Purpose: Standard dosages of fluoropyrimidine chemotherapy result in severe toxicity in a substantial proportion of patients, however, routine pre-therapeutic toxicity prediction remains uncommon. A thymine (THY) challenge test can discriminate risk of severe gastrointestinal toxicity in patients receiving fluoropyrimidine monotherapy. We aimed to measure endogenous plasma uracil (U) and its ratio to dihydrouracil (DHU), and assess the performance of these parameters compared with the THY challenge test to evaluate risk of severe toxicity. Methods: Plasma samples, previously collected from 37 patients receiving 5-fluorouracil (5-FU) or capecitabine monotherapy for a THY challenge test (ACTRN12615000586516; retrospectively registered), were assessed for endogenous plasma concentrations of U and DHU using a validated LC-MS/MS method. Renal function was estimated from blood creatinine, and patients with ≥ grade 3 toxicity (CTCAE v4.0) were classified as cases. Results: There were no differences in median endogenous U plasma concentrations or U/DHU ratios between severe toxicity cases and non-cases. Significant differences between cases and non-cases were noted when these measures were normalised to the estimated renal function (CrCL), Unorm p = 0.0004; U/DHUnorm p = 0.0083. These two parameters had a sensitivity of 29%, compared with 57% for the THY challenge test in the same patients. Genotyping for clinically relevant DPYD variants was inferior to either of these pyrimidine phenotyping tests (sensitivity of 14%). Conclusions: The endogenous uracil-based parameters, adjusted to CrCL, were more predictive of increased risk of severe fluoropyrimidine toxicity than DPYD genotyping. However, endogenous U measurement detected fewer cases of severe toxicity than the THY challenge test.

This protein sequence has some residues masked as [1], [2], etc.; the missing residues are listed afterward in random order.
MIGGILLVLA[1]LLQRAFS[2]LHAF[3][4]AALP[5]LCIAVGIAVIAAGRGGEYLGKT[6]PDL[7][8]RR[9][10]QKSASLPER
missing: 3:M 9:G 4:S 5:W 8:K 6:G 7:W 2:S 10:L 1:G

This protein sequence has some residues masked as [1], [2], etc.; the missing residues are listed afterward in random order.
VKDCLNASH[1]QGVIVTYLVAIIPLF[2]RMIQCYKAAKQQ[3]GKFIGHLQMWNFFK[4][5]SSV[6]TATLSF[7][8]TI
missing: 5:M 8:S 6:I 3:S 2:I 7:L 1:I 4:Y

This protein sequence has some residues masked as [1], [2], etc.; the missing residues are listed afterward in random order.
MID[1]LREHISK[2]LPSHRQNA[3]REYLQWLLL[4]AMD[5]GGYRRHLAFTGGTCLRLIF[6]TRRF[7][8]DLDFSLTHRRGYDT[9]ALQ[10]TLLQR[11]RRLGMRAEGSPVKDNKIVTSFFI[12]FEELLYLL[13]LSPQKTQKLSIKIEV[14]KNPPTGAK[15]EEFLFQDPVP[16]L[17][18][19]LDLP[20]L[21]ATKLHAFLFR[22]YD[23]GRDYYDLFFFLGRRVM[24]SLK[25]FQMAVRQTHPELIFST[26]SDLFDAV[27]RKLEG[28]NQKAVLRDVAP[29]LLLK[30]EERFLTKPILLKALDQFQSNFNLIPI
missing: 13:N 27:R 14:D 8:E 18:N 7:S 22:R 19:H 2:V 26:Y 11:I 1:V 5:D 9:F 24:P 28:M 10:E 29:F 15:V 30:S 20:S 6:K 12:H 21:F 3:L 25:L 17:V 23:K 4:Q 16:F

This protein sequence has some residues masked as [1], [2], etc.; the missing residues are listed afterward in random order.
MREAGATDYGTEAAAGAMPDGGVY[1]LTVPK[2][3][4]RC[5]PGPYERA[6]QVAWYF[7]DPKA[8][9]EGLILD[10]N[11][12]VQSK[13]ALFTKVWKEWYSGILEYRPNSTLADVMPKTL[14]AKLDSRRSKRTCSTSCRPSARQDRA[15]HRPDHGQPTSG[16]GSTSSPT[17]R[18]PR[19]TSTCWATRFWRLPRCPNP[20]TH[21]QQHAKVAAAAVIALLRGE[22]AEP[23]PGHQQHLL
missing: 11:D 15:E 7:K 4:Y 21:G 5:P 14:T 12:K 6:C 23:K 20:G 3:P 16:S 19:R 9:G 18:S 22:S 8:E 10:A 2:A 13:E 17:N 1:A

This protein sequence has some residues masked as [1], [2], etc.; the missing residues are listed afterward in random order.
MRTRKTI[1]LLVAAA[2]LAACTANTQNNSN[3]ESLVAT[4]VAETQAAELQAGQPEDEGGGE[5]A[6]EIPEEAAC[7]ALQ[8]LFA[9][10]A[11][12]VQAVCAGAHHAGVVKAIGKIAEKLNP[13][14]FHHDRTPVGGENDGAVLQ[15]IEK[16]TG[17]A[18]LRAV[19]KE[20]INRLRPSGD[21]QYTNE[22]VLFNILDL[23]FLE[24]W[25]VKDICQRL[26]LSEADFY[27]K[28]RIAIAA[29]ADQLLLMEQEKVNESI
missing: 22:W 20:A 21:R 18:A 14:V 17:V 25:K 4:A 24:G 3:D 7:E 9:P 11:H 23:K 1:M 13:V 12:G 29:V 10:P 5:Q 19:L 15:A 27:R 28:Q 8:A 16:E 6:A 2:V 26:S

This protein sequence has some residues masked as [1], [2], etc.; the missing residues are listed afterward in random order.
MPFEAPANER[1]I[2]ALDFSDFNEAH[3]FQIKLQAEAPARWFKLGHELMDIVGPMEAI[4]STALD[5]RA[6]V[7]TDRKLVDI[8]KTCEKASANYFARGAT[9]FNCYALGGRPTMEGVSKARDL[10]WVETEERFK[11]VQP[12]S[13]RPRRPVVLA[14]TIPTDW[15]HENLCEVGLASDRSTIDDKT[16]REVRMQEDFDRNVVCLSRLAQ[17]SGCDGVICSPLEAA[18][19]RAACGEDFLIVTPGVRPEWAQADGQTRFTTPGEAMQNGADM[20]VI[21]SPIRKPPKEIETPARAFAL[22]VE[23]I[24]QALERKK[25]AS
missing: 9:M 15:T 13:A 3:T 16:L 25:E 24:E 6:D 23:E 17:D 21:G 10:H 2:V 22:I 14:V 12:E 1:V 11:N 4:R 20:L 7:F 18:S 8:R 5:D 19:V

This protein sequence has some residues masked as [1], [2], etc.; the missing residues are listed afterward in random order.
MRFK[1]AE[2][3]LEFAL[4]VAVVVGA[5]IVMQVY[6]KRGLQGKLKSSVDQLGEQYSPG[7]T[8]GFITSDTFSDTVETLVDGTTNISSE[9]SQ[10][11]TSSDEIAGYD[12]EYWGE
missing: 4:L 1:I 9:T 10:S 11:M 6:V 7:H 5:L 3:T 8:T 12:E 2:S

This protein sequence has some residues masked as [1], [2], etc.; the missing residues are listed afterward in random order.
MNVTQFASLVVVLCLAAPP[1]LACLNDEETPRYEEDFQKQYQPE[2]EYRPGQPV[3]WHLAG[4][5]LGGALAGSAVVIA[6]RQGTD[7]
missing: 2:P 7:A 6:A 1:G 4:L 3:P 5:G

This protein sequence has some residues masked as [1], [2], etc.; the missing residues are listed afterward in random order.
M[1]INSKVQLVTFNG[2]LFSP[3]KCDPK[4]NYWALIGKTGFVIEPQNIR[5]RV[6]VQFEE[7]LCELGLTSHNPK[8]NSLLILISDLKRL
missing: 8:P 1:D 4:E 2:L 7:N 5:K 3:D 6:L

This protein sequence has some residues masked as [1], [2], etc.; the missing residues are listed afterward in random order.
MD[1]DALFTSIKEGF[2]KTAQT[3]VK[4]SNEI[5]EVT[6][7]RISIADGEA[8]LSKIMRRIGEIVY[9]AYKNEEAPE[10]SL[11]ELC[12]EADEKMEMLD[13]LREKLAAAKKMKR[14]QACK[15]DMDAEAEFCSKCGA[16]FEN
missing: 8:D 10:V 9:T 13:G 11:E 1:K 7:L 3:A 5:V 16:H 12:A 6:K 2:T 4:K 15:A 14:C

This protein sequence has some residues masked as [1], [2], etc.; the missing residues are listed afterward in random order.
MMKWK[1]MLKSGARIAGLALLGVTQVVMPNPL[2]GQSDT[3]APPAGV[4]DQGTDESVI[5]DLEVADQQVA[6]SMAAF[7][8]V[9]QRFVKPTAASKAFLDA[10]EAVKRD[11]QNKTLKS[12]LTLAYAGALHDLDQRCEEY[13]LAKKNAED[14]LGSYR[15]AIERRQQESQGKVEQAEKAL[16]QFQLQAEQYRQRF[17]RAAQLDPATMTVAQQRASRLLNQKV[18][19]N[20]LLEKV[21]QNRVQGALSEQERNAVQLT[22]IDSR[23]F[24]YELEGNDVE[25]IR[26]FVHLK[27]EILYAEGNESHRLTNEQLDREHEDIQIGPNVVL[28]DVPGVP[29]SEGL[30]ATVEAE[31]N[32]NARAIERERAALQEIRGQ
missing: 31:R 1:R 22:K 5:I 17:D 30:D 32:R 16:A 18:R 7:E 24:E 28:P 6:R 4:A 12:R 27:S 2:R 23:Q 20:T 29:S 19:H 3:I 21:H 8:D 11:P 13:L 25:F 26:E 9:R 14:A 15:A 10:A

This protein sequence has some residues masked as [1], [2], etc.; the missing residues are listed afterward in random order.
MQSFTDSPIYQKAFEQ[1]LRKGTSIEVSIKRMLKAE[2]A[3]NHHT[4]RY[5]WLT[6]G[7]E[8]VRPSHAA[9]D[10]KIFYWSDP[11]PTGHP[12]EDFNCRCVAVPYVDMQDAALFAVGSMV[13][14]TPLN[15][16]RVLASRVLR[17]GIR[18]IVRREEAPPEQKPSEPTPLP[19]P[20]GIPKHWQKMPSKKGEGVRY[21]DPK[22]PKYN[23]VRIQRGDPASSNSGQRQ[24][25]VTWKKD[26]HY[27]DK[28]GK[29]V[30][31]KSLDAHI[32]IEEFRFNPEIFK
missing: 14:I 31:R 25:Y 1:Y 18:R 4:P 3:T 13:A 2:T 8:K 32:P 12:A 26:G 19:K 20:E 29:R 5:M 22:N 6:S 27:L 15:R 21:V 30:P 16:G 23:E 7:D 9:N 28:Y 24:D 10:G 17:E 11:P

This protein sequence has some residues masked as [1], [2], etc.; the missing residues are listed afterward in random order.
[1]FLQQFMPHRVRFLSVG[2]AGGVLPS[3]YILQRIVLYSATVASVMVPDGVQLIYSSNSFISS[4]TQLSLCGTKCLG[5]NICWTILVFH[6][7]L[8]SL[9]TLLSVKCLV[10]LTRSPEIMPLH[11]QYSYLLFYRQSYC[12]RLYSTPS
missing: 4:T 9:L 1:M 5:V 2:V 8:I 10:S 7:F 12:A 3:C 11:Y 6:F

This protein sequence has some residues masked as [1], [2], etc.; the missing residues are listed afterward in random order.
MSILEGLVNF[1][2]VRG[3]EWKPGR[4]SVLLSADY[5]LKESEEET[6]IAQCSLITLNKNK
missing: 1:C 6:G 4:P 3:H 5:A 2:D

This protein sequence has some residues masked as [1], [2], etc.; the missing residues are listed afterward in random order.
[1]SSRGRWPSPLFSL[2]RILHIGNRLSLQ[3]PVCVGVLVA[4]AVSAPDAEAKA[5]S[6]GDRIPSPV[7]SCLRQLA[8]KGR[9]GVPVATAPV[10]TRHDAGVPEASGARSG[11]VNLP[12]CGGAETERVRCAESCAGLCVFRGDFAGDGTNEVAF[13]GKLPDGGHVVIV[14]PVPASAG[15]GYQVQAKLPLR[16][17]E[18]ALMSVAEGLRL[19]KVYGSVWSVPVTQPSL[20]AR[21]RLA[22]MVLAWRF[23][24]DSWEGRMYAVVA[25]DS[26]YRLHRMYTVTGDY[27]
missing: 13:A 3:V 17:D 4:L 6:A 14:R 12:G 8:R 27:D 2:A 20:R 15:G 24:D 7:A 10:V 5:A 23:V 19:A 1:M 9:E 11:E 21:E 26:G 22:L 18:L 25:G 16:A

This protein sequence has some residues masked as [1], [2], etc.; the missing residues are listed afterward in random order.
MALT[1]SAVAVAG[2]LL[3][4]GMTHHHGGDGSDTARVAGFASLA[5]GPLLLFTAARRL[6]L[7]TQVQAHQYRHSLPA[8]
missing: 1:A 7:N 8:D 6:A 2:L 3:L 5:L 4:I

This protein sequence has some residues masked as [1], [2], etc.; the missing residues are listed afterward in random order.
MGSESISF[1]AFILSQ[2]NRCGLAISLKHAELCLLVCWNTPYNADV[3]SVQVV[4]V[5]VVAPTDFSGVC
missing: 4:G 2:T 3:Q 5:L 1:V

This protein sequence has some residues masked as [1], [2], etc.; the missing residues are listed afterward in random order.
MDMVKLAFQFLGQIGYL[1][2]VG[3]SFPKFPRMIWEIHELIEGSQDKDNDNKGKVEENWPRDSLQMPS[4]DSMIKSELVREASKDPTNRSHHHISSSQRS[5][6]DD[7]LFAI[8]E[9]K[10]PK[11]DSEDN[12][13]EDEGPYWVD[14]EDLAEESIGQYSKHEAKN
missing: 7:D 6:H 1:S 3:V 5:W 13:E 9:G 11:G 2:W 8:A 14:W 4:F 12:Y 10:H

Chapter